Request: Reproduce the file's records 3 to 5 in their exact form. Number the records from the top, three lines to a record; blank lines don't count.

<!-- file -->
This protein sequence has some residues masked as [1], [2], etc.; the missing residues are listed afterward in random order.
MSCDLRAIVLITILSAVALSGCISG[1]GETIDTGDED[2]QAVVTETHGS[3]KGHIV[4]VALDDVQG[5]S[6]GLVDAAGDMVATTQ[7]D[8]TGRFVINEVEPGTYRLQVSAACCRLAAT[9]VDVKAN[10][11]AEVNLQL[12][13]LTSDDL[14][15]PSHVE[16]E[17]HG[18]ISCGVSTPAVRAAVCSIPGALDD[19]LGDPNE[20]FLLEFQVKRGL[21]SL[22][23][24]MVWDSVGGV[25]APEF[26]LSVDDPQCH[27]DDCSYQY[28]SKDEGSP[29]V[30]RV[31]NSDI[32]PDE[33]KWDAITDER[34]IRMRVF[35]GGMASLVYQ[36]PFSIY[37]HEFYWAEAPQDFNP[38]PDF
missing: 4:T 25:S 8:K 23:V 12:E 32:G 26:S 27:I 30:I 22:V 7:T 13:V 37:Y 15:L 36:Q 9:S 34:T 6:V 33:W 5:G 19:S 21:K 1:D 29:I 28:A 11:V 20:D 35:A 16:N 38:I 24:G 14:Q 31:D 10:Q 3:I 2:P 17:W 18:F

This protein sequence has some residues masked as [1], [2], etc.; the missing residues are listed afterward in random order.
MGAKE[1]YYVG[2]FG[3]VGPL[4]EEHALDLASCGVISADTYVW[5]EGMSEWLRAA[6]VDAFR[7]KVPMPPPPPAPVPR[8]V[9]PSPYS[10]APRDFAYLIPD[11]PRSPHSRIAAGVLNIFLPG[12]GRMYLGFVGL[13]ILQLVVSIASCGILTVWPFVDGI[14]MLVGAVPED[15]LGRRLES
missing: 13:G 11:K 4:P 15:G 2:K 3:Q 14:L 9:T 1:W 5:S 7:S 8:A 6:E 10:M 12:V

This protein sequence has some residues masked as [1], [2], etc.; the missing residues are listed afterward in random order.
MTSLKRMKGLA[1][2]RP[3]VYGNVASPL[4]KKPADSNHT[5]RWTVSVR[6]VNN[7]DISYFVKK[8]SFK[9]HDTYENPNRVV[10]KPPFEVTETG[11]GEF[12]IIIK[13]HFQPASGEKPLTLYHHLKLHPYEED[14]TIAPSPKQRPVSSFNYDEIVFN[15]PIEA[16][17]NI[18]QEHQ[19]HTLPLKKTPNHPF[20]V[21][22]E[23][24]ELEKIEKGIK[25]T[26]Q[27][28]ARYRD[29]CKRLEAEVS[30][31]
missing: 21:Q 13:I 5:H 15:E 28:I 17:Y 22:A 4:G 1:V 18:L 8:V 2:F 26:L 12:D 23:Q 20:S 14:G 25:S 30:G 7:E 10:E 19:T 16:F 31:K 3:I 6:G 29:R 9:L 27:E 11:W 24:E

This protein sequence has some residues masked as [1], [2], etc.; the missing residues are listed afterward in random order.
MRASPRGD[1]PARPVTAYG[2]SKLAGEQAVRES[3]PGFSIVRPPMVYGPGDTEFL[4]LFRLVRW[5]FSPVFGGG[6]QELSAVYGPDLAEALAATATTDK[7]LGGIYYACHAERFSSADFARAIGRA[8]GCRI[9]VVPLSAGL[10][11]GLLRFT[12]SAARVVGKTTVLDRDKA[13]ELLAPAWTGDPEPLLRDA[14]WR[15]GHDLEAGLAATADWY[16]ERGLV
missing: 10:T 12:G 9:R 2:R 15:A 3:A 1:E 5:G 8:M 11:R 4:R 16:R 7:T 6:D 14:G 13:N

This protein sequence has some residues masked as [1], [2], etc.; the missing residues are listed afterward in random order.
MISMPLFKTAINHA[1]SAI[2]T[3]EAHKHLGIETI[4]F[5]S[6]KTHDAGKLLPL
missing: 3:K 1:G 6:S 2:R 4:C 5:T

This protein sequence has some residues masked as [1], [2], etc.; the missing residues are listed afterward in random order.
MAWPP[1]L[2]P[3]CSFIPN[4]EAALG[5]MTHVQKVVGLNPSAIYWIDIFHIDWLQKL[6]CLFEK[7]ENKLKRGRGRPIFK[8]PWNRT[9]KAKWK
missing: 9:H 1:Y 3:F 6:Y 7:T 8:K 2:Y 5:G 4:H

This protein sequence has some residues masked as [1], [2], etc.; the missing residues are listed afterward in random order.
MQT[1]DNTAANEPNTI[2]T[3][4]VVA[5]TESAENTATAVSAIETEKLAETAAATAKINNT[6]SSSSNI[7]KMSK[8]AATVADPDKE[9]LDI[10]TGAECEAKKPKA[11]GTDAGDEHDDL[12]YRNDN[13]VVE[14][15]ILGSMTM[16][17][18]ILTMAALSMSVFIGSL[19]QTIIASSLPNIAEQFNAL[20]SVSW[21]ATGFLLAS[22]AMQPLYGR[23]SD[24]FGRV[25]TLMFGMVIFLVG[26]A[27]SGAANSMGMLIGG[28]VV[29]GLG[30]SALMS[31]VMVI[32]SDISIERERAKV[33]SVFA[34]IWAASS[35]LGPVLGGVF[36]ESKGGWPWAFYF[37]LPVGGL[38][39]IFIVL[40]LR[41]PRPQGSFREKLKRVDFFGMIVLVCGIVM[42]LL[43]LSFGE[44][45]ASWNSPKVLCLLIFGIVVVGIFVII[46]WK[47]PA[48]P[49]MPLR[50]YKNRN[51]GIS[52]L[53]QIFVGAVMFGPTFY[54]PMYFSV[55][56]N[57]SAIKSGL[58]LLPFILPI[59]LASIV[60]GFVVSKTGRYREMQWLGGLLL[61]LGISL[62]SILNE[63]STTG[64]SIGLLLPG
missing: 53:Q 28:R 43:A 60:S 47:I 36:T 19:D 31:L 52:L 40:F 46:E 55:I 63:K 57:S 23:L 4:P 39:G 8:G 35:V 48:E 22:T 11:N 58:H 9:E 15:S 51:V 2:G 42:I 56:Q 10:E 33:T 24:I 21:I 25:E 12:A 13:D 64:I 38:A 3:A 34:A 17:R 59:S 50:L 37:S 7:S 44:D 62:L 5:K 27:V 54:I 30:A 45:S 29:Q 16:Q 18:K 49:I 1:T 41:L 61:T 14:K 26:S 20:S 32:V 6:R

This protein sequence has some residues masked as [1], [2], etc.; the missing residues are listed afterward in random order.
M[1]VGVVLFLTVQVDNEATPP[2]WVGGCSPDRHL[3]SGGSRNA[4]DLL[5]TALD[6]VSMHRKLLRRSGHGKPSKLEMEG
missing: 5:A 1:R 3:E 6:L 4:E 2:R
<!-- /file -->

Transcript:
This protein sequence has some residues masked as [1], [2], etc.; the missing residues are listed afterward in random order.
MTSLKRMKGLA[1][2]RP[3]VYGNVASPL[4]KKPADSNHT[5]RWTVSVR[6]VNN[7]DISYFVKK[8]SFK[9]HDTYENPNRVV[10]KPPFEVTETG[11]GEF[12]IIIK[13]HFQPASGEKPLTLYHHLKLHPYEED[14]TIAPSPKQRPVSSFNYDEIVFN[15]PIEA[16][17]NI[18]QEHQ[19]HTLPLKKTPNHPF[20]V[21][22]E[23][24]ELEKIEKGIK[25]T[26]Q[27][28]ARYRD[29]CKRLEAEVS[30][31]
missing: 21:Q 13:I 5:H 15:E 28:I 17:Y 22:A 4:G 1:V 18:L 8:V 2:F 26:L 12:D 23:Q 20:S 14:G 25:S 30:G 7:E 10:E 19:T 16:F 31:K 3:I 6:G 29:R 9:L 27:E 11:W 24:E

This protein sequence has some residues masked as [1], [2], etc.; the missing residues are listed afterward in random order.
MRASPRGD[1]PARPVTAYG[2]SKLAGEQAVRES[3]PGFSIVRPPMVYGPGDTEFL[4]LFRLVRW[5]FSPVFGGG[6]QELSAVYGPDLAEALAATATTDK[7]LGGIYYACHAERFSSADFARAIGRA[8]GCRI[9]VVPLSAGL[10][11]GLLRFT[12]SAARVVGKTTVLDRDKA[13]ELLAPAWTGDPEPLLRDA[14]WR[15]GHDLEAGLAATADWY[16]ERGLV
missing: 10:T 12:G 9:R 2:R 15:A 3:A 1:E 5:G 8:M 11:R 4:R 16:R 7:T 6:D 14:G 13:N

This protein sequence has some residues masked as [1], [2], etc.; the missing residues are listed afterward in random order.
MISMPLFKTAINHA[1]SAI[2]T[3]EAHKHLGIETI[4]F[5]S[6]KTHDAGKLLPL
missing: 3:K 1:G 6:S 2:R 4:C 5:T